Tuesday, 28 April 2015

Submarine under the Dardanelles, exactly a century on

The Dardanelles in the early hours of 27 April 1915, exactly a hundred years ago yesterday morning. Here Agamemnon and the Greeks landed for the attack on Troy. Here Xerxes had ordered the sea to be lashed for destroying his invasion bridges. Here Lord Byron swam against the Hellespont current.

Now it was the very portals of the Ottoman Empire for the crew of the British submarine E14, staring silently into the darkness from the small conning tower, eight feet above the waves. It meant mines, forts, searchlights and wire submarine nets. It meant a formidable current pouring fresh water over strange and unpredictable layers of salt water up the 38 mile passage from the Mediterranean to the Sea of Marmora, and through one narrow point only three quarters of a mile wide. It meant undertaking possibly the longest dive ever contemplated in a submarine.

It also meant passing the wreckage of the submarines that had tried to pass that way in the days and weeks before, the French submarine Saphir and the British E15, lying wrecked and battered on a sandbank off Kephez Point, their dead buried on the beach, their survivors in captivity.

The sea was absolutely smooth and there was only a breath of air from the movement of the submarine itself. The canvas screens around the bridge had been removed to make the conning tower less visible. The electric batteries that would power their motors underwater had been charged to their highest pitch, as they waited in their harbour of Tenedos with its medieval castle, its windmills and its Greek sailing caiques, just a few miles from the site of ancient Troy.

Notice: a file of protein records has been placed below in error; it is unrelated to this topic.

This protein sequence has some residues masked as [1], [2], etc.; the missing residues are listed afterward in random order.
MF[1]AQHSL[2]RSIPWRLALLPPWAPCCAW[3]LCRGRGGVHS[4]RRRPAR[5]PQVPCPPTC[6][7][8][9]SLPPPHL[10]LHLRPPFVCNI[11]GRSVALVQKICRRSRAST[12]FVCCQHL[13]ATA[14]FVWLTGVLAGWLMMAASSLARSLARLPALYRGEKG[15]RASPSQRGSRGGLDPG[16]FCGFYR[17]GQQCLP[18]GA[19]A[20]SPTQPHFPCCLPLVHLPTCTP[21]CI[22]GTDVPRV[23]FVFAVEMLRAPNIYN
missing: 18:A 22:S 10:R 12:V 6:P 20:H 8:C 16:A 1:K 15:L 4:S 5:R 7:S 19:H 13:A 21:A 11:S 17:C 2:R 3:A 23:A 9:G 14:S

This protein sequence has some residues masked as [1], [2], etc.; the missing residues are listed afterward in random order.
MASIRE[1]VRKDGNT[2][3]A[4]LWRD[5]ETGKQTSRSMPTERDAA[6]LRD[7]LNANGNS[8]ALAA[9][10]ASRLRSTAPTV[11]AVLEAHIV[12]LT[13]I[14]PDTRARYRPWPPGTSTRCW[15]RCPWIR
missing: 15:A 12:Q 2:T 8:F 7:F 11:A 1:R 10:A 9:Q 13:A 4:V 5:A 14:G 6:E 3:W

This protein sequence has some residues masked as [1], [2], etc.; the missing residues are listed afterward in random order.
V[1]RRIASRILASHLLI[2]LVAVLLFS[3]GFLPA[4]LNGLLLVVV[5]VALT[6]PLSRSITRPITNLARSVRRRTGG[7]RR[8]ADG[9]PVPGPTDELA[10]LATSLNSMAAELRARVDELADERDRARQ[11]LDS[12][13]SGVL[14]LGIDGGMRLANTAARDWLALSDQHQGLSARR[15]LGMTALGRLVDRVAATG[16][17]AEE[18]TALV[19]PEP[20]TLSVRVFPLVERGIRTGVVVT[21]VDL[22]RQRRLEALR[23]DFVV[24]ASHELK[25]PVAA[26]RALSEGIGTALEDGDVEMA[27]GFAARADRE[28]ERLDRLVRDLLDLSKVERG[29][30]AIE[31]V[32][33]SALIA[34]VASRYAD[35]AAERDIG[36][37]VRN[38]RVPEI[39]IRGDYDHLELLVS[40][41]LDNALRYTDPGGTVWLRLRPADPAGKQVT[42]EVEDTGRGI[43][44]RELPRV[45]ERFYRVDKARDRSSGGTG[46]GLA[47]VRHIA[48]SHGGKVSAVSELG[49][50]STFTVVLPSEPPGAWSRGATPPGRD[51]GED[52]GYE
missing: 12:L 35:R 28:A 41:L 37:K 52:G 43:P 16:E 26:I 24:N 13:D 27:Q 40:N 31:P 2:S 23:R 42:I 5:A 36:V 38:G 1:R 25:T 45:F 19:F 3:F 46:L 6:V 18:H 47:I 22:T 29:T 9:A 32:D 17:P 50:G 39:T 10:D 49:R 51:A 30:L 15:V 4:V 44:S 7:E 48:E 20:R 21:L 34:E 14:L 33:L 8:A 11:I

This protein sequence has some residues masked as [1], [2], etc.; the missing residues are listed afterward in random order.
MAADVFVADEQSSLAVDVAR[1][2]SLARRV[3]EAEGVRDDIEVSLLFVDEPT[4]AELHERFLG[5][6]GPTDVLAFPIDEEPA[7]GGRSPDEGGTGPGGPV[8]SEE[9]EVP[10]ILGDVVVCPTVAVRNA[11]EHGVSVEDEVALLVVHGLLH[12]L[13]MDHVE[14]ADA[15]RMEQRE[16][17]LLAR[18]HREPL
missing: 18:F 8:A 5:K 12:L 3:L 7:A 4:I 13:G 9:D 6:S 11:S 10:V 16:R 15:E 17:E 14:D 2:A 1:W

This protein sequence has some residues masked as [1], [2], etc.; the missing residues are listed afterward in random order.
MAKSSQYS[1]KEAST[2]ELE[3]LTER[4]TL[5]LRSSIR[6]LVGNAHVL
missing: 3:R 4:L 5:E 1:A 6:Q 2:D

E14 had weighed anchor at 1.40 in the morning. There was no escort for their lonely voyage. The goodbyes had been said. They had written their farewell letters, knowing that the chances were now against their survival, and given them into safekeeping.

The submarine’s captain, Lieutenant Commander Courtney Boyle, had written three – to his wife, his parents and his solicitor – in the three hours warning he had been given at Mudros harbour the day before. Now he stood in his navy greatcoat, holding onto the rail, his binoculars around his neck, staring ahead in the blackness at the navigation lights of the allied warships, the greens and reds slipping away behind him.

Next to him, his navigating officer, Lieutenant Reginald Lawrence, only 22 years old, a reserve officer from the merchant navy, who had been there just a year before in peacetime. Below, the executive officer, Edward Stanley, was supervising the control room, listening to the rhythmic pulse of the engines.

It was a flat calm and there was no moon. From the northern shore in the distance ahead of them came the boom of guns and the flash of high explosive, a reminder that British, Australian, New Zealand and Indian troops were now dug in on the beaches, after their dramatic and perilous landings 48 hours before. Closer to the invasion beaches, they could see the shimmer of tiny glows from the trenches, the cigarette ends and makeshift fires of the soldiers dug into the dunes.